Views that Matter: Race and Opinions on Climate Change of Boston Area Residents

January 21st, 2021


Presentation Slide Deck

The webinar focuses on results from a first of its kind survey of 200 Boston area residents from each of these groups: Blacks, Latinos, Asian Americans, and whites. Beyond the presentation and discussion of key findings, the webinar will encourage a broader consideration of challenges and opportunities in designing, funding, and administering studies aimed at elevating the voices of racial groups in climate related work.


Paul Watanabe is Professor of Political Science and Director of the Institute for Asian American Studies at the University of Massachusetts Boston. His current research focuses on political behavior, race and ethnic studies, and public policy. He is the author of Ethnic Groups, Congress, and American Foreign Policy and principal author of A Dream Deferred: Changing Demographics, New Opportunities, and Challenges for Boston. Paul received his B.S. in Political Science from the University of Utah and Ph.D. in Political Science from Harvard University.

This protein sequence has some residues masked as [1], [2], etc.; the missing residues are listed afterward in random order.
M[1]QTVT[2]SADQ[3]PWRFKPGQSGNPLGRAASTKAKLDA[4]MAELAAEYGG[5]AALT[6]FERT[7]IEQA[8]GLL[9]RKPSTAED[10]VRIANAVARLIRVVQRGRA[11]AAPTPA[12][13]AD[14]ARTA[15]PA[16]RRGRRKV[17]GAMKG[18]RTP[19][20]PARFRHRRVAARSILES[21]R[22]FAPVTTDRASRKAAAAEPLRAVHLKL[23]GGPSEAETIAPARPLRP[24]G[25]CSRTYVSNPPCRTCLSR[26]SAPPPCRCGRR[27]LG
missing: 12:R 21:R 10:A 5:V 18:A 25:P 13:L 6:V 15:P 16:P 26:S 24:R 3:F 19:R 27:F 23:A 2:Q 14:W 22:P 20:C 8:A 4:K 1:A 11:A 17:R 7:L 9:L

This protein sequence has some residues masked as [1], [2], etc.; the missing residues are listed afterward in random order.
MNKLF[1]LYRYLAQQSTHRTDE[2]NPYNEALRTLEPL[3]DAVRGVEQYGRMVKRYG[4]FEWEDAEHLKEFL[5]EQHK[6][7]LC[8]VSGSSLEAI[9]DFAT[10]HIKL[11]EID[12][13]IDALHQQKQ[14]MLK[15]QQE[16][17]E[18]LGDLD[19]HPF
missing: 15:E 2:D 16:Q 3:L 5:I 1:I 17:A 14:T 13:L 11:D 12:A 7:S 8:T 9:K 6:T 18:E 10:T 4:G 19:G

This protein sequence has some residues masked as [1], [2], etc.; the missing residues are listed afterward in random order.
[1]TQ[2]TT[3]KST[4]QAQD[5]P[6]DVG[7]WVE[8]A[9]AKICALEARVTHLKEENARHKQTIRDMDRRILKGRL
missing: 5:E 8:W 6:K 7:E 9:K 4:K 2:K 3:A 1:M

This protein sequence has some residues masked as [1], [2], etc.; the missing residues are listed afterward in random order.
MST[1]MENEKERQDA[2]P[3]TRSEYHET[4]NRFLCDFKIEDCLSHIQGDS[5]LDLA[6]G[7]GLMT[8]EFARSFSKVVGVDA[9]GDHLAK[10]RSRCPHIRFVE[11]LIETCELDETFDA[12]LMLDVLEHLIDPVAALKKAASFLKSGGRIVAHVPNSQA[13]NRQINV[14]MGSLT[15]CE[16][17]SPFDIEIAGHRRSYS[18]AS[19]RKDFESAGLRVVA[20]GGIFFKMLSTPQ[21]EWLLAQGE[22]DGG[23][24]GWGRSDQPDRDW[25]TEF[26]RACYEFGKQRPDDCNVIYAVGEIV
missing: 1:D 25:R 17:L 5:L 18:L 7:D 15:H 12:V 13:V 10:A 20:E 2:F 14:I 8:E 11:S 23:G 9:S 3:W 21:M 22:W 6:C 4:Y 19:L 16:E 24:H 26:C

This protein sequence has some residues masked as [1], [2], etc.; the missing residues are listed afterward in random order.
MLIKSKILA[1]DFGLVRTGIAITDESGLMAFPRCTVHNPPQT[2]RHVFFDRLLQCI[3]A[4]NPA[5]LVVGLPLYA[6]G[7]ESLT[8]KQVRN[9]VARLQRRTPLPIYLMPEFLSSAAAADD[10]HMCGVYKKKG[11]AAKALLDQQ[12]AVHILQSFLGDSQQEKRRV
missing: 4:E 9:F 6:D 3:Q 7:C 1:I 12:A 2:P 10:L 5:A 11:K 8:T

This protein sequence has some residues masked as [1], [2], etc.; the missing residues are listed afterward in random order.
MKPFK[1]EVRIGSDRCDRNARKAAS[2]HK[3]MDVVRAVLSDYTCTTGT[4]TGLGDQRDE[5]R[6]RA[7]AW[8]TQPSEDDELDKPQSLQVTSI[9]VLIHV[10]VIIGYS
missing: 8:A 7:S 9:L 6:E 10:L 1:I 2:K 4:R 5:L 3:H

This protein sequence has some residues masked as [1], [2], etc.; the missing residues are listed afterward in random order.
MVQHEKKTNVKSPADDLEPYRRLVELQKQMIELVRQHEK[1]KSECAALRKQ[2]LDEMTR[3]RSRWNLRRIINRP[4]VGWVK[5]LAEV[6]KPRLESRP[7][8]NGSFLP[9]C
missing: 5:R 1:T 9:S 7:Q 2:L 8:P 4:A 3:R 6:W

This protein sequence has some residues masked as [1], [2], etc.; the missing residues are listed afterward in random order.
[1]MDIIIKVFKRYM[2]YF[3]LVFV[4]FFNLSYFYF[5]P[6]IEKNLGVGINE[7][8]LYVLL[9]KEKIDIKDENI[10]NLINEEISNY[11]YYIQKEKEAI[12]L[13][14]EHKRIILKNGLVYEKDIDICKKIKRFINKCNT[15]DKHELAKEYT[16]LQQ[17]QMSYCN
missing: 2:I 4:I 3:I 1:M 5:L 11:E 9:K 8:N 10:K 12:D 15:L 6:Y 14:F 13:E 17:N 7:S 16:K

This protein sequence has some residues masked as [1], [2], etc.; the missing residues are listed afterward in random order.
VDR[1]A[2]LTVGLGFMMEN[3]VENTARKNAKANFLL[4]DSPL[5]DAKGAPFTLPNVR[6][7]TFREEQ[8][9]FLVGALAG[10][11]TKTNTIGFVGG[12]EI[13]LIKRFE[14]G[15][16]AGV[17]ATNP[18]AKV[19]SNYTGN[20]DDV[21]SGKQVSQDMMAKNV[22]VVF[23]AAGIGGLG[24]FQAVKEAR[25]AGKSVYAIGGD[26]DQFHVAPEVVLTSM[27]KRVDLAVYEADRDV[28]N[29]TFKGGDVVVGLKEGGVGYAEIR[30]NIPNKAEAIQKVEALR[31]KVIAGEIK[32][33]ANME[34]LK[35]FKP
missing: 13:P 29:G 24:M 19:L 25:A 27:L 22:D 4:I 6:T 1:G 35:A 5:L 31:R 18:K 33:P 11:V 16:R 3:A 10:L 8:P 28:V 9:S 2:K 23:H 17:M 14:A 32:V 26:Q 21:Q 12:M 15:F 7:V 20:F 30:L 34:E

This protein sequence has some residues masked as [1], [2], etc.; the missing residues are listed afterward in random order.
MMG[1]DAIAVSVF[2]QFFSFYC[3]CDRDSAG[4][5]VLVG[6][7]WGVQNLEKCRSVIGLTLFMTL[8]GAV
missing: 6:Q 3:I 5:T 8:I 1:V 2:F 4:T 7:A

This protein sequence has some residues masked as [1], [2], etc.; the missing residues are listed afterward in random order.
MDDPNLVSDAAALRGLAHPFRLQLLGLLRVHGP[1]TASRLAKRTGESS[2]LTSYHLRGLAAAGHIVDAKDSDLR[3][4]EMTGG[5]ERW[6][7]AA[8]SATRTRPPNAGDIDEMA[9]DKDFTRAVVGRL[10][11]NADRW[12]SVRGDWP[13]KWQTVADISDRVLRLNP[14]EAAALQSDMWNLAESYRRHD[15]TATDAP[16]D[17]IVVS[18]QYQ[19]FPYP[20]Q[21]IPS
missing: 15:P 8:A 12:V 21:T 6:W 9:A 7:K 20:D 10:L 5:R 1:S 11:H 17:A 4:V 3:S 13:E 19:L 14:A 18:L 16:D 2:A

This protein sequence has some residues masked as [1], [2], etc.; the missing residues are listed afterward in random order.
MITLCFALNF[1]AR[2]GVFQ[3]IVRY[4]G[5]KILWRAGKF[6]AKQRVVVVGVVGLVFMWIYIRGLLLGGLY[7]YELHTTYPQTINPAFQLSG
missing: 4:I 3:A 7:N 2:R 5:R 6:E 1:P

Dr. Lorena Estrada-Martínez’ research utilizes an ecological approach to understanding racial/ethnic disparities in behavioral and mental health outcomes. Most of her work has centered on how neighborhood- and family based dynamics during adolescence impact the short- and long-term risk for violent behaviors and depression among minority adolescents, with special emphasis on Latinx populations. Dr. Estrada-Martínez is the principal investigator (PI) with Dr. Paul Watanabe of a mixed-methods study funded by the Barr Foundation that examines the sociodemographic distribution of opinions and attitudes on climate change. We are especially interested in understanding how communities of color in different parts of the greater Boston-area understand and experience climate change. She is also the PI of an EPA funded transdisciplinary team that will study the health impacts of the US Navy’s operations in Vieques, an island municipality of Puerto Rico, and to develop novel ways to reduce contamination levels; and the co-PI (PI: Dr. Rosalyn Negrón) of a NSF-funded study that examines the political, moral discourse, and mental health implications of relocation decisions among Puerto Ricans in the wake of Hurricane María.

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